So we started a modified process for the second go around. Everything was the same expect with much less medicine since no retrieval was needed this time around. Also the length of medicine usage was 1 month if I recall properly. So it was definately less that went through her system. Then we went back in and they implanted the two eggs again.

    I recall they told us, we will check on this day to see if it worked. So that day I took off from work and we went to breakfast and went shopping, which took her ind offnof things. Mid day we got a call and she made me pick up. It was good news. When I told my wife, she started crying and kept asking me if I was lying to her. She was literally balling in this home store we were in. So we wnt to lunch to celebrate.

    Once you pregnant on ivf they still keep you on medication for the first trimester. So she was doing some shots then as well. There was also more blood work as well, but it was much less. They were just testing the numbers to make sure they doubled. But it was like 1x week if that. Everything after that first semester was normal visits with her gyno. I recall my wife saying that she would miss our ivf doctor as he was part of our family now. She used to joke around that it took a threesome to get her pregnant, her, me and Dr. Ziggler.

    Soon there after we had our little guy.

    All said and done, it was an emotional event in our life, but since we did it together it brought us closer together. I believe all said and done, with insurance, it cost us close to $10,000. That is including the birth. I think for just the two cycles and the freezing of the embryos it was $6500. So if no freezing occurs I believe it is like $5200. This is in the US, so not sure where you are and how much it is.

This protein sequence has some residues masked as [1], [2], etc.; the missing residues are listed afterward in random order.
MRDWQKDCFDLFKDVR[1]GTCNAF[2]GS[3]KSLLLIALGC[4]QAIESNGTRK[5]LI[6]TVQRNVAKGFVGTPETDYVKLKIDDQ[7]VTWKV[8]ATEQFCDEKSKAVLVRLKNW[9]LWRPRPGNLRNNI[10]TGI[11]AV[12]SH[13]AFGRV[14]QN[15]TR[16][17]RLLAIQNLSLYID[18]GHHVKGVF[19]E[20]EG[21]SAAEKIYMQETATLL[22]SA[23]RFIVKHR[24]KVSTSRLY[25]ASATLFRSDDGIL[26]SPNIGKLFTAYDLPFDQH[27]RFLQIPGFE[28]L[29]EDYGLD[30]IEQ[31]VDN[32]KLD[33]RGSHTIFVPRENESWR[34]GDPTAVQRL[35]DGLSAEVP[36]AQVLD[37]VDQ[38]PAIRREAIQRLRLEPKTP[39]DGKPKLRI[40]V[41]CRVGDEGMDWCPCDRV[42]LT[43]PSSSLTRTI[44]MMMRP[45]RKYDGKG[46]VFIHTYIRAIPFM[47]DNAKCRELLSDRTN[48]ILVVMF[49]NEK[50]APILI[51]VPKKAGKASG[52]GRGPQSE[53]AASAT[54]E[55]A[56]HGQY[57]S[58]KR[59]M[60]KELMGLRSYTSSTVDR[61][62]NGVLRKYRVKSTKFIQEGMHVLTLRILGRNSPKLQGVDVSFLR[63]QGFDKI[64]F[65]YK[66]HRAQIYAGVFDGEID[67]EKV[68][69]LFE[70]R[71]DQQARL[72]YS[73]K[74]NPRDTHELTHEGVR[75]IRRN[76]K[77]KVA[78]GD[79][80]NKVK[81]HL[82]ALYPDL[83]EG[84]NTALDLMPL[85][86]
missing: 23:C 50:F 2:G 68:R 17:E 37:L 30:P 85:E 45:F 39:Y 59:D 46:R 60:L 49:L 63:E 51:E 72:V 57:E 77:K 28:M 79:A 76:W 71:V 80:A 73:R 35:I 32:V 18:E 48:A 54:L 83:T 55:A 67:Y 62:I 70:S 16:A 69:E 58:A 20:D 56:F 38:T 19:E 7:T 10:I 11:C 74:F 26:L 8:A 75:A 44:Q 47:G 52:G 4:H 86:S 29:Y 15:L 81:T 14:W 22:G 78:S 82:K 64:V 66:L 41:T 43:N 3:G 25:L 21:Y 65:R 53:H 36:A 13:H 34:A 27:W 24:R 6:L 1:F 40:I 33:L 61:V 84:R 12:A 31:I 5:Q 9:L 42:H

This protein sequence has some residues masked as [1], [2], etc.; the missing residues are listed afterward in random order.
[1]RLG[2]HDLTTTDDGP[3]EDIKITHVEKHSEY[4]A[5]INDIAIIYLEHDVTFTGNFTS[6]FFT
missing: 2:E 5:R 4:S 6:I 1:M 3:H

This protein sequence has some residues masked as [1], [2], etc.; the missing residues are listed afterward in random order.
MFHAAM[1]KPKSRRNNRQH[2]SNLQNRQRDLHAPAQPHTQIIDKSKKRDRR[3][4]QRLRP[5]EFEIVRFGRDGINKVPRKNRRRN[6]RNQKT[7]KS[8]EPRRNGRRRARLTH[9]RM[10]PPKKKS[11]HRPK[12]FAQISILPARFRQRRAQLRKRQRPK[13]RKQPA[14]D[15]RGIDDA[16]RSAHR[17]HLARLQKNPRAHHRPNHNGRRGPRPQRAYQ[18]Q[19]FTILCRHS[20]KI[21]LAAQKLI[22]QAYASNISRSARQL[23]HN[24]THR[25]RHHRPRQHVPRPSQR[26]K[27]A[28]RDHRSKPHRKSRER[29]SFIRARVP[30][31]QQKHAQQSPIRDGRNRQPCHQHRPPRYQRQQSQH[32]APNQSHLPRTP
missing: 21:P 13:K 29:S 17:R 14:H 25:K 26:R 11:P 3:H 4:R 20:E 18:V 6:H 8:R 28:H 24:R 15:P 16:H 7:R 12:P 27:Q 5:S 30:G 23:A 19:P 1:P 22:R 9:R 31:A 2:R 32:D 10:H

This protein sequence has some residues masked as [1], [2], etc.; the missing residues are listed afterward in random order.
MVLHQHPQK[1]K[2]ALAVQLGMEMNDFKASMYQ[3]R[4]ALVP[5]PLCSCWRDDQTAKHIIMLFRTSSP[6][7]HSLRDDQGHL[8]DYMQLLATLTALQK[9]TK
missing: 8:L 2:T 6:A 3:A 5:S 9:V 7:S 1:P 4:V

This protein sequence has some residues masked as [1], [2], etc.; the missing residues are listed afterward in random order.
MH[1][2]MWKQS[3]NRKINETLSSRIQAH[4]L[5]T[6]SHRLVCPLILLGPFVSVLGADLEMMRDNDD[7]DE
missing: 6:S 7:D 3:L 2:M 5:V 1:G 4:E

Hope this helps you.

    On a side note, I know you are set on doing this, but I know the medication makes cancer worse and excellerates cancer growth and so on. So you should have that conversation with your docs. I know that to be the case for breast cancer, but do not know how it is for overian cancer. So you definately want to check on that. I know it can also make cysts on the overies bigger which can hinder pregnancy, so you should discuss that as well.

    Keep in mind, any doctor that doesn't take your condition into account is a bad doctor. I know you want a baby worse then anything, but find a responsible doctor that can work with and around your condition and that really cares about you, and not your money. If not you can go through the whole emotional endeavor and come out with nothing to show for it. An ivf doctor should be very caring and sensitive, and part of the family. So make sure to do your homework and find a good doctor.

    Also, talk openly about ivf. I know we did. You would be surprised how many people have infidelity problems. Realistically my wife use to feel alone, but now we feel like we know more people that needed help then did not. It could be because we were close to 30 whe we did this, but a lot of people need assistance.

    So good luck to you. Here's hoping for the best.
     
  14. Transbot90210

    Transbot90210 Banned

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    AL great story with a happy ending. I must admit the scene in the Home store made my eyes tear up :) 


    but one question..

    Are you serious? His name was Ziggler??? LMAO That's such a porn name, the Doc definately got in the right profession. lol
     
  15. Meta777

    Meta777 Dr Pepper Fan

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    Holy crud, Alucard, $10000 dollars?! :jawdropper: 

    Whoa, I had no idea IVF was that expensive.
     
  16. Omegatron

    Omegatron Mandatory Fun. Buy it now TFW2005 Supporter

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    I think JazzHunter should get a gold star or something.

    I've had two pairs of friends try. One has a healthy 3 year old, the other tried for 2 1/2 years, and are now looking room adopt. Good luck!
     
  17. MTME

    MTME Well-Known Member